An extremely basic form of feed forward network where the input is assigned a weight, and fed out to the output. The weights are updated according to the following function

• ${\displaystyle w(j+1)=w(j)+\alpha (\delta -y)x(j)}$

where:

• ${\displaystyle x(j)}$ denotes the j-th item in the input vector
• ${\displaystyle w(j)}$ denotes the j-th item in the weight vector
• ${\displaystyle y}$ denotes the output
• ${\displaystyle \delta }$ denotes the expected output
• ${\displaystyle \alpha }$ is a constant and ${\displaystyle 0<\alpha <1}$

therefore, the weights are only updated when the output differs from the desired output. A consequence of this is that a Perceptron incorporates supervised learning.

Multi-layer perceptron

Multilayer perceptron solving the XOR function, a known non linearly seperable problem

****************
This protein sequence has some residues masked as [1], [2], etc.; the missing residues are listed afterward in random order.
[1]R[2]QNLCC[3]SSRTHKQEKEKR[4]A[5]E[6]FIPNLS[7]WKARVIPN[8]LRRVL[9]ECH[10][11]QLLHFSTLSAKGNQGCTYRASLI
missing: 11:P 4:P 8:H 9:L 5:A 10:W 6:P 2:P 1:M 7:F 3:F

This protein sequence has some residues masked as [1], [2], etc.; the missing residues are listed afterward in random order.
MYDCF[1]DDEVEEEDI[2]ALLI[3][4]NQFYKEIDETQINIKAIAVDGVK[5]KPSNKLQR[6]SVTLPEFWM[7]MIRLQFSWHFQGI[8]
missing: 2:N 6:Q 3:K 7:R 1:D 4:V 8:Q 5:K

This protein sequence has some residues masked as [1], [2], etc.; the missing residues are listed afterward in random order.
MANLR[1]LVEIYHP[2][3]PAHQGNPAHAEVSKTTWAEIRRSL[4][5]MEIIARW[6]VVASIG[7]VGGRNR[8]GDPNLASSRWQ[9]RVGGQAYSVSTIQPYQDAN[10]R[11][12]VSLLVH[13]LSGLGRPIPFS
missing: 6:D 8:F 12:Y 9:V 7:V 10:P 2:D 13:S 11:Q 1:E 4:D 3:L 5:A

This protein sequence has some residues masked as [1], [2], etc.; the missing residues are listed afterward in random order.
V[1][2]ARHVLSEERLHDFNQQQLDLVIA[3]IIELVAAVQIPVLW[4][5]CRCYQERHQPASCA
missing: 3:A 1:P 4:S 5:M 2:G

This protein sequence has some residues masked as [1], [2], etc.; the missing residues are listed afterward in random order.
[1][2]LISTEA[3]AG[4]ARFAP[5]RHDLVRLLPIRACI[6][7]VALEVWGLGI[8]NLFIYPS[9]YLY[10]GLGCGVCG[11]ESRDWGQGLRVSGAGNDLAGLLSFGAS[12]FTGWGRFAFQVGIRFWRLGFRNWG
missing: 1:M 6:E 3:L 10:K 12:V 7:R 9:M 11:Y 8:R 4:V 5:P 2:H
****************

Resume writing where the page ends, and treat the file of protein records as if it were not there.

The problem with single layer perceptrons is that they can only solve linearly separable problems. A multi-layer perceptron generally includes a hidden layer with different thresholds for its nodes and it is not confined only to linear separable problems. Both the single layer and multi layer perceptron are simple designs to program, and are computationally tractable. The running time is constrained by the dot product which is ${\displaystyle O(n^{2})}$

Adaline is an extension of the Perceptron model, the only difference being that that in ADALINE we achieve efficiency by minimizing the least squares error function:

• d is the desired output
• o is the actual output

${\displaystyle E=(d-o)^{2}}$

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Architecture of a radial basis function network. An input vector x is used as input to several radial basis functions, each with different parameters. The output of the network is a linear combination of the outputs from radial basis functions. Approximations are performed on streams of data rather than on complete data sets

Kohonen self-organizing network